National Nurse Anesthetist Week is an annual celebration recognizing the valuable role of the anesthetist. Each year, 43 million patients place their trust in more than 50,000 anesthetists and student anesthetists across the country. In honor of the MEDNAX family of more 1,800 anesthetists in 15 states, we are excited to profile several CRNAs whose dedication to their work inspire us.
Jess is a CRNA at American Anesthesiology of Minnesota in Minneapolis. She has been a CRNA for two and a half years.
“I worked as a nurse in the intensive care unit for six years before pursing my master of nursing in nurse anesthesia at the University of Tennessee, Chattanooga School of Nursing. The program was 27 months long. It was grueling but so worth it. By the time I finished my master’s program, I had completed 1,500 clinical hours and over 700 cases.”
Inspiration to become a CRNA
“While still an undergraduate nursing student, I went home to meet my then boyfriend/now husband’s family. His mother was a nurse. She asked me what field of nursing I wanted to pursue, and I didn’t really know at the time. She said, ‘If I could go back and do it over again, I would choose anesthesia.’ I was stunned because I had never really heard of the field. Soon after, I had the opportunity to shadow a CRNA and I was hooked! I got to see firsthand how a CRNA works to establishes trust with a patient early on, rapport during pre-op, delivers that patient to the operating room and is there when the patient wakes up. I feel so grateful to have had insight into my goals early on.”
Challenges and rewards
“Health care is ever changing, and that means staying up to date on the latest trainings, technology and pharmaceuticals. It’s both a challenge and a reward. Because of that new technology or drug, a patient may report waking without nausea, for example, which was different from a previous procedure the same patient had. I see people at their most vulnerable, and I play a role in their positive experiences.”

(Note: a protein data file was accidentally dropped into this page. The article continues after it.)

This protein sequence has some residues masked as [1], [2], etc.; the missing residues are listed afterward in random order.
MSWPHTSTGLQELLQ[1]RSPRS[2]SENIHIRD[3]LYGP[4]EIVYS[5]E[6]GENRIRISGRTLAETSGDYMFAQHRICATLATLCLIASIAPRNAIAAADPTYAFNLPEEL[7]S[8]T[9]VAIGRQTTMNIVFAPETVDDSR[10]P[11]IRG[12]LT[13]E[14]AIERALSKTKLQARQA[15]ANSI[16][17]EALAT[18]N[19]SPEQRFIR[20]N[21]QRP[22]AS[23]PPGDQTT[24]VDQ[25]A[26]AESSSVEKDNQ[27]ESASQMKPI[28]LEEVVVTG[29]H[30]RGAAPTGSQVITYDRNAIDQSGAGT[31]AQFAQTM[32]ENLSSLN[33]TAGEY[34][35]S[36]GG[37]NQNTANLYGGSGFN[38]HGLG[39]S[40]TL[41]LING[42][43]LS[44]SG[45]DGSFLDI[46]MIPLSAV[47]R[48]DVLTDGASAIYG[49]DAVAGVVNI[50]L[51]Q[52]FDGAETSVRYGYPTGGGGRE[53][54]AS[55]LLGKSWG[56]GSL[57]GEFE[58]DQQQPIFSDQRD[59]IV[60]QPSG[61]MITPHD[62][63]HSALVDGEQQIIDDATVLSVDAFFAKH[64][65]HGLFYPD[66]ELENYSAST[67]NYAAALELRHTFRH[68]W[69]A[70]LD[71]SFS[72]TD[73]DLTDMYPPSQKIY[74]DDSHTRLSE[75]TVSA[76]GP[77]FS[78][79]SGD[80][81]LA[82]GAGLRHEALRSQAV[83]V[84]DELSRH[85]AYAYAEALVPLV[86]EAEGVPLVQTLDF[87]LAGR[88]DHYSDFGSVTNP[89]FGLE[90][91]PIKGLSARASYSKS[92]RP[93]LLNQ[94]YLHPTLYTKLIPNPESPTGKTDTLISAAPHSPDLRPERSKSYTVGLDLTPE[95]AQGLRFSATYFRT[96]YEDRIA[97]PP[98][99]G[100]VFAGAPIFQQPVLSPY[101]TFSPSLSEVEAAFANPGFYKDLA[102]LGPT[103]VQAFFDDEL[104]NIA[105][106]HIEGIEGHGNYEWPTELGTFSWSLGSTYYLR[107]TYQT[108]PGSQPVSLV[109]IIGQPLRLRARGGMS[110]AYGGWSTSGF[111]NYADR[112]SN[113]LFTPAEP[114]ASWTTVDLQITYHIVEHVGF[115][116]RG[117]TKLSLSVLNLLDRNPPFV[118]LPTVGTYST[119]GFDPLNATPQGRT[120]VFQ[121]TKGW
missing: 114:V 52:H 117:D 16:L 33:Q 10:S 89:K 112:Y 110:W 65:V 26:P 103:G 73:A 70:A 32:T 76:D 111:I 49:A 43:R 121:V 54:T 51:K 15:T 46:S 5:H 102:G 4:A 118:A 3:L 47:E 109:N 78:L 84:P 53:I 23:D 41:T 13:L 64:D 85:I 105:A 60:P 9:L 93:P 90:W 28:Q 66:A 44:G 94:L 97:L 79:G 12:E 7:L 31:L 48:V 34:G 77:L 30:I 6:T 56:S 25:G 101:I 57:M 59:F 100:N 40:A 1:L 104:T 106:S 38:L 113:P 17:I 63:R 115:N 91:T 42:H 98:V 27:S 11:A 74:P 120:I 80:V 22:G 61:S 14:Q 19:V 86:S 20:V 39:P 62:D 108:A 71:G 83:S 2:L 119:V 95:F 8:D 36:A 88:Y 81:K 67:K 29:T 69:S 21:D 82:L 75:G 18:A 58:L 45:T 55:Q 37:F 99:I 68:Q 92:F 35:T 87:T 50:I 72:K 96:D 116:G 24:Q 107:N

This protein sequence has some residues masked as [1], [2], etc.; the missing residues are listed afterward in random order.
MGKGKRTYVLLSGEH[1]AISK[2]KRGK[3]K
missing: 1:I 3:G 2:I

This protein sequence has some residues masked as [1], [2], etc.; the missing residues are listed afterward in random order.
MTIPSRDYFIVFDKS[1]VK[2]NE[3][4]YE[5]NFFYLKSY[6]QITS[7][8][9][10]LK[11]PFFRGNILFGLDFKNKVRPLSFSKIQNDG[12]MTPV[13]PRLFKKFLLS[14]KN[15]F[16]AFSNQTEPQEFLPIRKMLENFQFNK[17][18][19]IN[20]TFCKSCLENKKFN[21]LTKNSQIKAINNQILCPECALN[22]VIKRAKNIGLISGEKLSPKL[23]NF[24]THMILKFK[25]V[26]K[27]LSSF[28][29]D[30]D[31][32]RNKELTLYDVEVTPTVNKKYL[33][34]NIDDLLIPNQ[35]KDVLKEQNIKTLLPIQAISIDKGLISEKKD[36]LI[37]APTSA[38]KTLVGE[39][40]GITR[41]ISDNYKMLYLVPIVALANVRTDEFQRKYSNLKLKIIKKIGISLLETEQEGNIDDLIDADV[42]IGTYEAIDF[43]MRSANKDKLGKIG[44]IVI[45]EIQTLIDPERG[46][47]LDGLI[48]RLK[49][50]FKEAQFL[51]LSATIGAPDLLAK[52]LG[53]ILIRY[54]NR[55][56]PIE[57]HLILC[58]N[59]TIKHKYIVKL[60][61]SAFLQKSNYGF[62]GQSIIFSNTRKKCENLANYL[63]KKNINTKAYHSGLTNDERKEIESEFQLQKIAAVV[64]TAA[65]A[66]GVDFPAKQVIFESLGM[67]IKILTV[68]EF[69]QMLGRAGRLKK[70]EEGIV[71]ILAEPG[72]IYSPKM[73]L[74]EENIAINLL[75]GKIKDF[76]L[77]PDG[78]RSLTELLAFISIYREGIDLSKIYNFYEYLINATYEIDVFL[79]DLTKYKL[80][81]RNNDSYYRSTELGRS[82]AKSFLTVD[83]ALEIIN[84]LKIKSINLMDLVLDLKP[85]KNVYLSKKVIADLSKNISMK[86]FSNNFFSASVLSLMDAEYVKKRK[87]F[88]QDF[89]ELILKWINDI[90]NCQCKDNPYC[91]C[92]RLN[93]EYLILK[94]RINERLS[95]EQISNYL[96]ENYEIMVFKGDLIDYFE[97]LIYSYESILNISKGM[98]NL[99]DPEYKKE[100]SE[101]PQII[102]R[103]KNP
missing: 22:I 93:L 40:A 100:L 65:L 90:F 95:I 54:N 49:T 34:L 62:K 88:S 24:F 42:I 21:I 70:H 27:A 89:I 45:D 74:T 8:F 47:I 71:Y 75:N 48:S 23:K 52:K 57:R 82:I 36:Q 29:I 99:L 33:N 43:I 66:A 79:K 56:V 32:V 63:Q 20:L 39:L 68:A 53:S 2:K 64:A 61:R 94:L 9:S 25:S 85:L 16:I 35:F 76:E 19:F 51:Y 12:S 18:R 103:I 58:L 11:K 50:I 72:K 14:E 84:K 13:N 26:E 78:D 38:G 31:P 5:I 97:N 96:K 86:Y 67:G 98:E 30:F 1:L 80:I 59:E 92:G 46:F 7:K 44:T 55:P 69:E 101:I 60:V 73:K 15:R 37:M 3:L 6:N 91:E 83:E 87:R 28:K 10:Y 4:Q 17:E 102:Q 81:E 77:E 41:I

“I could talk all day about the memorable experiences of my career, but one this past year sticks out in my mind. It probably stayed with me more because I was pregnant at the time. Some of my patients are in our hospital’s busy Mother Baby Center. I remember one family that was so incredibly nice. Mothers understandably have a lot going on at delivery, but this woman took the time to thank me for helping her and her baby. What began as a regular delivery turned into a C-section. I checked on the family a few days after the baby was born, and I’ll always remember how grateful the mother was, telling me what a difference I made in keeping her calm and focused. She said, because of me, she knew she would be OK.”
“It’s definitely the people. We have amazing CRNAs, anesthesiologists and leadership. We are a family. We celebrate life events together and spend time with each other outside of the office.”
Advice for aspiring CRNAs
“Do it! I have mentored several nursing students and current nurses. I encourage them to look into the field, and definitely suggest they shadow a CRNA like I did. What people should know is that anyone can do it. I know people who have become CRNAs right after their minimum intensive care unit nursing experience is met, those with young kids at home and even those who have been nurses for years.”